Saturday, March 26, 2011

Breathing Life




At the Tampa conference last month, during the Q&A after I spoke to the Harlequin team, one staff member asked a question that really put me on the spot. To paraphrase: "How do you create these very different characters who feel so real and alive?"

After thanking her for letting me know that, at least for her, I'd achieved what I set out to do with Zach and Judy, I gave her my well-considered professional answer: "I don't know."

But in all I've read about how to nail characterizations and achieve deep POV, the common technique is to ask yourself questions about the character's childhood, likes and dislikes, memories, beliefs and feelings, et cetera. It's all stuff that is inside the character's head or heart. This is the opposite from my own jumping-off point for most characters. Well, I do start with the conflict I expect the character to experience-- in the case of "The Kingdom of Childhood," that I would have a teacher who felt drawn into an affair with a teenage boy, and a boy who lacked the life experience to avoid a situation that would inevitably make him feel like he was in way over his head. But past that, much of my characterization work involves not the character's mind, but his or her body.

That's counterintuitive, right? Fiction is built on emotions and relationships and interior monologue. But to bring a character to life, she needs to be more than the sum of her thoughts. With Judy in "The Kingdom of Childhood," I initially conceived her as a blonde, slightly doughy woman in her mid-to-late 30s. For the life of me I could not make her work in the story. I wasn't feeling it at all. I had Zach down, but he and Judy had no chemistry; they would not play together. Finally I threw out my old Judy and replaced her with one who was different not only mentally, but physically. The new Judy was dark-haired and older, small and slight-- elflike, according to her father, or according to Zach, "about the size of a twelve-year-old." This means that even as an adult, she looks up at Zach from the same perspective from which she saw her childhood crush, Rudi, when she actually was a child-- making it all the more difficult for her to create a boundary between her childhood self and her adult one. Her small stature also means that the rest of the world, Zach included, does not perceive her as a physical threat, even as the reader comes to know her capabilities. Thus her body becomes an important POV aspect both for herself and for the story's other main character.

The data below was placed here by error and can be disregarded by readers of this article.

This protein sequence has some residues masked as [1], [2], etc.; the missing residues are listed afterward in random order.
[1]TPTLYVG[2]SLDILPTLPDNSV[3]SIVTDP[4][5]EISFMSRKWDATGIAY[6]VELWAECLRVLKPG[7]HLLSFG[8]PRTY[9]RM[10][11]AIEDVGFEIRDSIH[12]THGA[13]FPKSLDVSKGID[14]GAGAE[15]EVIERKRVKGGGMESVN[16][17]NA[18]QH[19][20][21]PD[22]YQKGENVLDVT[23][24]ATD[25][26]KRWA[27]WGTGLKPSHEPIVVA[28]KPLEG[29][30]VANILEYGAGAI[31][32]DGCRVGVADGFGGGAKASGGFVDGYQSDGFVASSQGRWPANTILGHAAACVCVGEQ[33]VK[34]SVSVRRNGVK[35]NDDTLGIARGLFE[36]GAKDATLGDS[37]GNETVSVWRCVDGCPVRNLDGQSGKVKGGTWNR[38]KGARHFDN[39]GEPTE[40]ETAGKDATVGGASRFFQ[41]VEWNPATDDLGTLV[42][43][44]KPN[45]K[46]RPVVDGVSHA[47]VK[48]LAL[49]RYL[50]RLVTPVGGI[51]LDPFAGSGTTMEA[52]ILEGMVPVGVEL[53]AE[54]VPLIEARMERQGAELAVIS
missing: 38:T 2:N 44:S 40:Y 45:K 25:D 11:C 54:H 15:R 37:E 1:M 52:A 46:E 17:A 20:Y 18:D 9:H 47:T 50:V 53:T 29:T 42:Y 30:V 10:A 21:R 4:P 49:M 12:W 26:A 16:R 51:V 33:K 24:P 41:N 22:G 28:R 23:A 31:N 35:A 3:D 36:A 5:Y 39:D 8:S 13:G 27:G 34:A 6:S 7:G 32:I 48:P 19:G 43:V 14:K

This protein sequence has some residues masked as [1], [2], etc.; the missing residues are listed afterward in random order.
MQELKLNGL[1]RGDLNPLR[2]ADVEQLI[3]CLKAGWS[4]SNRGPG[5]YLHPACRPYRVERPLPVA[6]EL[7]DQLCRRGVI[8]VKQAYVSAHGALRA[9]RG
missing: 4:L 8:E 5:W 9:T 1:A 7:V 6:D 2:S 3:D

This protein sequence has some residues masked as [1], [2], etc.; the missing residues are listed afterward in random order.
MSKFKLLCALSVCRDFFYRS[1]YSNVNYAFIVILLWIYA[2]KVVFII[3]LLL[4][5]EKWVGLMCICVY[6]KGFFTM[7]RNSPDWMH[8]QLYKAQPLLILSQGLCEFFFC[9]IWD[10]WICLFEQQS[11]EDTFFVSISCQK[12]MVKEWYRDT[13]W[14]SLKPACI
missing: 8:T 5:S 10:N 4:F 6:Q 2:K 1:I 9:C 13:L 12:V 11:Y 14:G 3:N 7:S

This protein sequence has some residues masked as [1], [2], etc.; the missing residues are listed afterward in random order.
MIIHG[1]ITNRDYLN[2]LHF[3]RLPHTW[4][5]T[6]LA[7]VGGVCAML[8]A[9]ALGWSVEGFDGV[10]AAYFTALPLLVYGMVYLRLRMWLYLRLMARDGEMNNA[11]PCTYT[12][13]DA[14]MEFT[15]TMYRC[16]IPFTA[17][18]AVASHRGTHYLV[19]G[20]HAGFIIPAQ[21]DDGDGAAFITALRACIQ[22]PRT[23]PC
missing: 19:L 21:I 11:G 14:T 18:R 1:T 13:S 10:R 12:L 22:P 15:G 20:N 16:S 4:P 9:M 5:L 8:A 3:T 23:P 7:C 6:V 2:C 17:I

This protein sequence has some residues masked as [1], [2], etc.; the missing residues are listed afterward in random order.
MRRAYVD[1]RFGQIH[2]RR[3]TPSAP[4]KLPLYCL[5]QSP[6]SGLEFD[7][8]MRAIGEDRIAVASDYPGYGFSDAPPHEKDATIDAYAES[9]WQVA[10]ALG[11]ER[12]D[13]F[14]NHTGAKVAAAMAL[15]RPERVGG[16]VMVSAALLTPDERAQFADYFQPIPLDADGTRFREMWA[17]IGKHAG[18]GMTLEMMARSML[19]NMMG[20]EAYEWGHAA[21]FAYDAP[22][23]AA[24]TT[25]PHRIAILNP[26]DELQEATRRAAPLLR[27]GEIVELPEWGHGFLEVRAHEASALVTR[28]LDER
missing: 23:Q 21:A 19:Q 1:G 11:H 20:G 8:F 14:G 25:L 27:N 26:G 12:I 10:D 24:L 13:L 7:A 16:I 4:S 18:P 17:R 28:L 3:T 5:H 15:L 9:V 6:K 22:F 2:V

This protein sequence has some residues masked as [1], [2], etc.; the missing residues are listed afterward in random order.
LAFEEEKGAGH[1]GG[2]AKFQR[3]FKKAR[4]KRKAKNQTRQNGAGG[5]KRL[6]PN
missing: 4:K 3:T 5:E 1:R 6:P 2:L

And then there is Zach. He's a sixteen-year-old boy, and so by definition he is very much driven by the dictates of his body. He gets hungry, he gets horny, he has to pee, he becomes filled with antsy energy that he needs to run or exercise to work out. Under stress he gets sick to his stomach. He worries about his appearance and his sexual performance, he tries to eat a healthy diet but harbors a guilty love of Coca-Cola, and when he's coming down with a week-long flu, even a hot shower can't help him and all he wants is his mother.

These types of details all need to fold into the greater plot. There's no point in incorporating them just for the sake of adding detail, but rather to create a character who lives and breathes on the page and whose motives are therefore that much more believable. I think my interest in this aspect of characterization comes from the protagonist of John Updike's "Couples," Piet Hanema. It's hard to love Piet. He's an insecure, clownish man, an unhappily married hornball with a wandering eye. You wouldn't want to hire him as your contractor, you wouldn't want to give him too much booze at a party, and you sure wouldn't want to be married to the ass. But in a novel, boy oh boy, does he come to life. His struggles between his physical self and his spiritual one are epic. For my own part, I love writing characters who struggle to maintain control over their physical selves. One of my favorite characters that I've ever written is Jerry in "In Stereo Where Available," who is a recovering alcoholic; he tries really, really hard to master a body that is always trying to compel him to make really lousy choices.

All of these characters are-- or at least, are intended to be-- intelligent and emotionally driven, with long-range goals and spiritual sides. They just have bodies as well, and bodies that really matter. Just like real people.

No comments:

Post a Comment